Another factor is that due to Erdoğan’s previous experiences, he does not appear very reliable. There will be many apprehensions regarding this lack of reliability. The greatest isolation will firstly be experienced through not being able to form alliances; yet, another is an individual isolation. We have been discussing this for a while: New parties are being formed from within the AKP. Ali Babacan on one hand and Ahmet Davutoğlu on the other and the numbers of those people that will walk besides then looks as if will increase as a result of Erdoğan’s loss. Other parties may also emerge, or some may break away from the AKP and wane towards other political formations.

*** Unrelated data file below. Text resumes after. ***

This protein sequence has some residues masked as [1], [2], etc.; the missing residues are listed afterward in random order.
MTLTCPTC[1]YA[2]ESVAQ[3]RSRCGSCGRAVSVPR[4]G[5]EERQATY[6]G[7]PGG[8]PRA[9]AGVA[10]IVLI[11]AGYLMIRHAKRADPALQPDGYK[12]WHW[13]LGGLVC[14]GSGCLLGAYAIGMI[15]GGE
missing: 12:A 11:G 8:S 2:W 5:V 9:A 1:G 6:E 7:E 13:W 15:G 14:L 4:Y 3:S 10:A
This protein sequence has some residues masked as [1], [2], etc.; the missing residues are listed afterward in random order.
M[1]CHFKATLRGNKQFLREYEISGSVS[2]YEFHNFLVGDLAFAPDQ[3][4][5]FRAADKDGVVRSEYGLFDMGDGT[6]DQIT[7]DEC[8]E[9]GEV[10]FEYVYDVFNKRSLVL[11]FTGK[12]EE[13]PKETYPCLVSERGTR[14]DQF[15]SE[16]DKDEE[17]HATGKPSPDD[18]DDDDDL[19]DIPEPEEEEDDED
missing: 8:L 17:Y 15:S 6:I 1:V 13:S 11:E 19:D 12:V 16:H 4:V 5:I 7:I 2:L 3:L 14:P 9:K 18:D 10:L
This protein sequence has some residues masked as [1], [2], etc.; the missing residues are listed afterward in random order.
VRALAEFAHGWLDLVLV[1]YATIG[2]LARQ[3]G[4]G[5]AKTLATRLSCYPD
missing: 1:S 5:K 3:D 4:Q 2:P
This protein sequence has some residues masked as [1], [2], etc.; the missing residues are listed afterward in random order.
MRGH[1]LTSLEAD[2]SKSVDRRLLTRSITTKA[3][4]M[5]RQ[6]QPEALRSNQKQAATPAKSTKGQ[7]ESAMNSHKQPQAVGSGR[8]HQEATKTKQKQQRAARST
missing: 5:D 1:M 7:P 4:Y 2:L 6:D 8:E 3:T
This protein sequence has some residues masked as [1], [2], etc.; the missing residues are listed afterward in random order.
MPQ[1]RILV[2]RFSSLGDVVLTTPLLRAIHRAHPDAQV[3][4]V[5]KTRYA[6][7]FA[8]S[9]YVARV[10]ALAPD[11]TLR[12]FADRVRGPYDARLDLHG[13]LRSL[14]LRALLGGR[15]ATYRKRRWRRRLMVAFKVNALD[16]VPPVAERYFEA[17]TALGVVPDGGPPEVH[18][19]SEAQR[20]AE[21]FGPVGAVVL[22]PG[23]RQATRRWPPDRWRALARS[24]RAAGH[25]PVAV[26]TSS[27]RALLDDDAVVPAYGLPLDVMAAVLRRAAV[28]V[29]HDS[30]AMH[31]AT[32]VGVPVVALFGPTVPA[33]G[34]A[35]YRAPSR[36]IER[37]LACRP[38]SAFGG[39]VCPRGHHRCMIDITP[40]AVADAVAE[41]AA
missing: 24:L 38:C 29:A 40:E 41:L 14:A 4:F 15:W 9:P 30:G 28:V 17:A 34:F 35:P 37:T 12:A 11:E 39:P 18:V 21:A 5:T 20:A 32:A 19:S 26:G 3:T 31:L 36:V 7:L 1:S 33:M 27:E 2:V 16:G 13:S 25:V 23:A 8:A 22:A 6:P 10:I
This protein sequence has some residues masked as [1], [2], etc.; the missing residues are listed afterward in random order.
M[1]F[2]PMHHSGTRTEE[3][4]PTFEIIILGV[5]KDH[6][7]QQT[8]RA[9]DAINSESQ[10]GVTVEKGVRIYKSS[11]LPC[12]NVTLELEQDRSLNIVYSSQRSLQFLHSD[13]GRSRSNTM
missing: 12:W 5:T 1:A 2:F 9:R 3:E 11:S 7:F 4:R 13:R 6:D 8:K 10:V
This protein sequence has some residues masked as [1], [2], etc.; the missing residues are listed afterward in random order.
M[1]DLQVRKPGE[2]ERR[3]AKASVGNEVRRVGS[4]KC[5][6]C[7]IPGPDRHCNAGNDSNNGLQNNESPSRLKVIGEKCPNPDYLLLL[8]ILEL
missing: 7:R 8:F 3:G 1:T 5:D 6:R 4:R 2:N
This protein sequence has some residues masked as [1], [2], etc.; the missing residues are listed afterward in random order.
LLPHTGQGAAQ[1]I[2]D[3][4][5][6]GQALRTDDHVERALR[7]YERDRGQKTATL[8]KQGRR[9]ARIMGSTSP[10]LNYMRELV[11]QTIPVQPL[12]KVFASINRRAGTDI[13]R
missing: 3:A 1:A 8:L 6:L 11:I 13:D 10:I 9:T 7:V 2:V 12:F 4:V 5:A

Erdoğan is face to face with such a risk, and his performance so far in order to get rid of this situation does not foster any hope. What has he done? He has gathered some familiar people beside him, he has appointed them to boards of consultancies and banks; yet there aren’t that many people among these people who are dynamic and able to change a lot. Maybe we can mention Bülent Arınç, but everyone else – I don’t think that they can change much even if they decide to actively join in politics.
Another aspect that is being discussed is: “If Erdoğan leaves his position as party head, that would be a good thing.” We can see that this is also being voiced from within too. It is mentioned in Abdülkadir Selvi’s writing: “Let him be a member of a party, but not the party head.” What good will this do? I’m not sure. Let’s say Erdoğan left the position of party head to Binali Yıldırım, will he have stopped managing the party? No. Will he stop being a partisan President? No, nothing like this will happen, and no one is expecting this of him. Therefore, these showcase fixes won’t be able to convince anyone.